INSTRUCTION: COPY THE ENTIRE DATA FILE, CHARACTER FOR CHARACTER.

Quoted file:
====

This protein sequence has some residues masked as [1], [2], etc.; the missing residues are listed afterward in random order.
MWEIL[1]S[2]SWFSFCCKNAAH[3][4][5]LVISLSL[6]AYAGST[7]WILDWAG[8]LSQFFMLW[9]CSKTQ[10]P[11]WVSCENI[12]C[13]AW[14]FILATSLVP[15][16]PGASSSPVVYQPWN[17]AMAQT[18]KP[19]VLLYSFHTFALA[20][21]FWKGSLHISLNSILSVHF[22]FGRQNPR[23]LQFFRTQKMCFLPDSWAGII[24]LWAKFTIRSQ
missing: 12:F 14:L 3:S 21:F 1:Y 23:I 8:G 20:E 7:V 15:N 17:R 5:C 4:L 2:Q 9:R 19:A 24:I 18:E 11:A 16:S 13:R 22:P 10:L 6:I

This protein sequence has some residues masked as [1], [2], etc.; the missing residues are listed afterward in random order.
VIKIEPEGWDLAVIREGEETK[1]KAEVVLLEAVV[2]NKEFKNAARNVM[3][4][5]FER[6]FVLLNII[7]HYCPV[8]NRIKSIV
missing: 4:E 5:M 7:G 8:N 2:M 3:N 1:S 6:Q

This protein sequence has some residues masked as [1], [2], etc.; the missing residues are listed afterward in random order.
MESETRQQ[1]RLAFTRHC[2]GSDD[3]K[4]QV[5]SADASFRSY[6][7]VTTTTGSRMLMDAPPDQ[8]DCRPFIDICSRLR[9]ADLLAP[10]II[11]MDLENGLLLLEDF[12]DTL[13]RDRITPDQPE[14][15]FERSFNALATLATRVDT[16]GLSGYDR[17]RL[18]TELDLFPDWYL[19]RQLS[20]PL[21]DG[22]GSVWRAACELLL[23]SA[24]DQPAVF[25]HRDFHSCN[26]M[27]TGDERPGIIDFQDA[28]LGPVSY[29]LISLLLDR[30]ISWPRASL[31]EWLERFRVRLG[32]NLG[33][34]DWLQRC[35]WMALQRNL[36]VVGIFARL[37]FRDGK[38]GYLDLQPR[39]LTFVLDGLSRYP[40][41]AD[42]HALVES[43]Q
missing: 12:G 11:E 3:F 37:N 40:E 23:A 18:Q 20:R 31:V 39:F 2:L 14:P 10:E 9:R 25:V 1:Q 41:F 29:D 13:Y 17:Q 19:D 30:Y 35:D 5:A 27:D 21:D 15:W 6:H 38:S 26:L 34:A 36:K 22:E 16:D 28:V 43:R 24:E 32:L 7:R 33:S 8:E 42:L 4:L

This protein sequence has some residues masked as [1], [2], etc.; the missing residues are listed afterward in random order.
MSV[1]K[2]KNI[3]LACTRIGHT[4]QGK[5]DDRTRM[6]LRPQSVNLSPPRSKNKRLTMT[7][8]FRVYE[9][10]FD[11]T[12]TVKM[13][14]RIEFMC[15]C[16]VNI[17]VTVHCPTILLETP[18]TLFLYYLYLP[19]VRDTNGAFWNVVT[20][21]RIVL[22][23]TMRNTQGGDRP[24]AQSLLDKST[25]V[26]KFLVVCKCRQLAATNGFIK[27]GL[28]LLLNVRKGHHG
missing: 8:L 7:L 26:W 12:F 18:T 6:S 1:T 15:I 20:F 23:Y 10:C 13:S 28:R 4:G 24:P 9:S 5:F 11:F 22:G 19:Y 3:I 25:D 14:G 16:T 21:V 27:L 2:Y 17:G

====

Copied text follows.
This protein sequence has some residues masked as [1], [2], etc.; the missing residues are listed afterward in random order.
MWEIL[1]S[2]SWFSFCCKNAAH[3][4][5]LVISLSL[6]AYAGST[7]WILDWAG[8]LSQFFMLW[9]CSKTQ[10]P[11]WVSCENI[12]C[13]AW[14]FILATSLVP[15][16]PGASSSPVVYQPWN[17]AMAQT[18]KP[19]VLLYSFHTFALA[20][21]FWKGSLHISLNSILSVHF[22]FGRQNPR[23]LQFFRTQKMCFLPDSWAGII[24]LWAKFTIRSQ
missing: 12:F 14:L 3:S 21:F 1:Y 23:I 8:G 20:E 7:V 15:N 17:R 5:C 4:L 2:Q 9:R 19:A 24:I 18:E 11:A 16:S 13:R 22:P 10:L 6:I

This protein sequence has some residues masked as [1], [2], etc.; the missing residues are listed afterward in random order.
VIKIEPEGWDLAVIREGEETK[1]KAEVVLLEAVV[2]NKEFKNAARNVM[3][4][5]FER[6]FVLLNII[7]HYCPV[8]NRIKSIV
missing: 4:E 5:M 7:G 8:N 2:M 3:N 1:S 6:Q

This protein sequence has some residues masked as [1], [2], etc.; the missing residues are listed afterward in random order.
MESETRQQ[1]RLAFTRHC[2]GSDD[3]K[4]QV[5]SADASFRSY[6][7]VTTTTGSRMLMDAPPDQ[8]DCRPFIDICSRLR[9]ADLLAP[10]II[11]MDLENGLLLLEDF[12]DTL[13]RDRITPDQPE[14][15]FERSFNALATLATRVDT[16]GLSGYDR[17]RL[18]TELDLFPDWYL[19]RQLS[20]PL[21]DG[22]GSVWRAACELLL[23]SA[24]DQPAVF[25]HRDFHSCN[26]M[27]TGDERPGIIDFQDA[28]LGPVSY[29]LISLLLDR[30]ISWPRASL[31]EWLERFRVRLG[32]NLG[33][34]DWLQRC[35]WMALQRNL[36]VVGIFARL[37]FRDGK[38]GYLDLQPR[39]LTFVLDGLSRYP[40][41]AD[42]HALVES[43]Q
missing: 12:G 11:E 3:F 37:N 40:E 23:A 18:Q 20:R 31:V 39:F 2:L 14:P 10:E 9:R 25:V 1:Q 41:F 29:D 13:Y 17:Q 19:D 30:Y 35:D 5:A 27:D 21:D 15:W 6:H 38:S 26:L 34:A 36:K 22:E 16:D 28:V 43:R 24:E 32:L 7:R 33:S 8:E 42:L 4:L

This protein sequence has some residues masked as [1], [2], etc.; the missing residues are listed afterward in random order.
MSV[1]K[2]KNI[3]LACTRIGHT[4]QGK[5]DDRTRM[6]LRPQSVNLSPPRSKNKRLTMT[7][8]FRVYE[9][10]FD[11]T[12]TVKM[13][14]RIEFMC[15]C[16]VNI[17]VTVHCPTILLETP[18]TLFLYYLYLP[19]VRDTNGAFWNVVT[20][21]RIVL[22][23]TMRNTQGGDRP[24]AQSLLDKST[25]V[26]KFLVVCKCRQLAATNGFIK[27]GL[28]LLLNVRKGHHG
missing: 8:L 7:L 26:W 12:F 18:T 6:S 1:T 15:I 20:F 23:Y 10:C 13:S 28:R 4:G 24:P 9:S 5:F 11:F 22:G 19:Y 3:I 25:D 14:G 16:T 21:V 27:L 2:Y 17:G